Syria Says Responds ‘Positively’ to Arab Demands for Observers

Posted December 5th, 2011 at 7:05 am (UTC-5)
Leave a comment

Syria says it has responded “positively” to an Arab League demand to let observers into the country to verify a pledge by President Bashar al-Assad to stop a deadly crackdown on a pro-democracy uprising.

Syrian Foreign Ministry spokesman Jihad Makdissi said Monday the government made the response in a letter to Arab League chief Nabil Elaraby late Sunday. The League had demanded that Syria authorize the entry of an observer mission from the bloc by Sunday or face new sanctions. There was no immediate comment on the Syrian letter from the 22-member regional bloc.

The Arab League suspended Syria's membership and approved a series of sanctions last month in response to Syrian defiance of a previous ultimatum to accept observers, end the crackdown and start a dialogue with the opposition. Syria had complained that a large observer mission would undermine its sovereignty.

The sanctions include travel bans and asset freezes on the Syrian leadership. Arab League ministers who met in Doha Saturday agreed to impose the sanctions on 19 Syrian officials, including President Assad's brother Maher, who leads one of the military's most powerful divisions.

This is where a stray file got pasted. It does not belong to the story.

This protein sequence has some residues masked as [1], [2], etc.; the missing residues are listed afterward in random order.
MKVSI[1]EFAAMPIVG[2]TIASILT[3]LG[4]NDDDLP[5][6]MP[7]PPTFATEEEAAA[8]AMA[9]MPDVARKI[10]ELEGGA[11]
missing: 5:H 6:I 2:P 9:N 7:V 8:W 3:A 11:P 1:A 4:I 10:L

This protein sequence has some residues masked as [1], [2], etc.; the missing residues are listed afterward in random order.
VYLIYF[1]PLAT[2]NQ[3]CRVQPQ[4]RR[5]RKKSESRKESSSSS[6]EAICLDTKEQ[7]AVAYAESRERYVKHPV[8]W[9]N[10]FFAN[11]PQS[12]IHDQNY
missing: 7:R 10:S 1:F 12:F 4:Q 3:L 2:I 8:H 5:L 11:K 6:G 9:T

Syrian rights activists say Syrian troops and pro-government militiamen killed at least 35 people Sunday during attacks on residents of protest hubs, and in fighting with army defectors. The activists say most of the killings happened in the central province of Homs, a center of the nine-month uprising. There was no independent confirmation of the casualties.

Activists say Syrian authorities also detained prominent dissident blogger Razan Ghazzawi at the Syrian-Jordanian border as she was traveling to Amman to attend a regional conference on press freedom. She is the latest of thousands of dissidents to be arrested in the government crackdown.

Syria says it is fighting terrorists who have attacked civilians and security forces. It has warned that any foreign intervention in the unrest will spread chaos throughout the region.

U.S. Vice President Joe Biden played down that warning Sunday. Speaking to reporters after talks with Turkish leaders in Istanbul, he said the United States and Turkey believe the Syrian uprising can be resolved with any violence being contained within Syria, and with Syrians managing their own transition of power.

Another senior U.S. official accused President Assad of forcing his minority Alawite sect into a deadly conflict with other sectarian groups. Speaking on a visit to Amman, Assistant Secretary of State for Near Eastern Affairs Jeffrey Feltman also criticized Syria's ally Iran, accusing it of being “actively engaged” in supporting Mr. Assad's crackdown and “facilitating” the murder of Syrian people.